Have your CNG drivers voiced these concerns?
CNG technicians get a lot of the credit for keeping your fleet up and running, but don’t overlook the value and responsibilities of your drivers. Not only are they directly contributing to your ROI, they’re the employees who spend the majority of their time in these vehicles. Any issues or concerns are more likely to happen on their watch, and they need to be prepared. While the required federal pre- and post-trip inspections are meant to catch most of these — like damage to shields, cylinders, receptacles and other fuel system components — your drivers may still encounter others along their routes, including when:
o Vehicles consume more oil than expected. Oil readings taken before vehicles have had time to cool will prompt drivers to overfill their engines. Instead, have them park these vehicles for at least 20 – 30 minutes, then perform their checks. And make sure oil is only added when the gauge reads slightly below the “add” marker.
o O-Rings go missing. Drivers need to remember that unlike diesel fueling systems, natural gas fuel nozzles are required to lock onto the vehicle’s receptacle before fuel will flow. A complete seal between both requires an O-Ring inside the receptacle to be present and in good condition. Removing the nozzle too quickly once fueling is complete — or any heavy-handed movements during the fueling process — can risk damaging the O-Ring, which can cause leaks and other unsafe fueling conditions. The simple solution is to train your drivers how to properly lock nozzles onto vehicle receptacles by gently pulling back to make sure both have engaged, then maintaining that same cadence once it’s time to disconnect them. It’s also recommended that your drivers keep a stash of O-Rings in their vehicles to replace as needed.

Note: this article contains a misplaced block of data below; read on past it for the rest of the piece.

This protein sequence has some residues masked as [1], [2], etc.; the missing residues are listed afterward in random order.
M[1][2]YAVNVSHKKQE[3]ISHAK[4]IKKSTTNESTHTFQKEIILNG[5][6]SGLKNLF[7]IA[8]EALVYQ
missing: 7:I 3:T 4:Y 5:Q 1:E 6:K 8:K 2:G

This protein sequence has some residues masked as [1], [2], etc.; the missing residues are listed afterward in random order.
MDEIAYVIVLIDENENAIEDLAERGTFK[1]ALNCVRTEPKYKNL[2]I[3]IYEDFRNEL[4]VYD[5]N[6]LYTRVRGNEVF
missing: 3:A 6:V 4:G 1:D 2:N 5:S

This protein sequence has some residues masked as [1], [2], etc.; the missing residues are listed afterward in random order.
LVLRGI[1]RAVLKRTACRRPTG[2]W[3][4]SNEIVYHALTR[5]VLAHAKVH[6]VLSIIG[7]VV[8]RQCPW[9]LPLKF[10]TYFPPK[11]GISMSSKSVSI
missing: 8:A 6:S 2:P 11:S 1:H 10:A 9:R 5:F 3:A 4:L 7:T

o Drivers perceive a lack of power. While there can be a variety of reasons for this, it usually boils down to the fuel delivery system. For example, the Cummins 12N has roughly the same horsepower and torque as a 12-liter diesel, but its fuel delivery system is completely different, which means it performs differently, and can lead many drivers to interpret this new “feel” and handling as a lack of power. Additionally, if drivers are accustomed to 15-liter diesels, switching to any vehicle with a 12-liter engine (natural gas or diesel) will feel less powerful by comparison.
In our experience, preparing your drivers to anticipate these conditions during vehicle training and familiarization will go a long way toward alleviating their concerns on the road. If you’ve heard other CNG driver issues that we didn’t mention, we want to know about them! Shoot us an email at firstname.lastname@example.org, or call 800-510-6484 to discuss.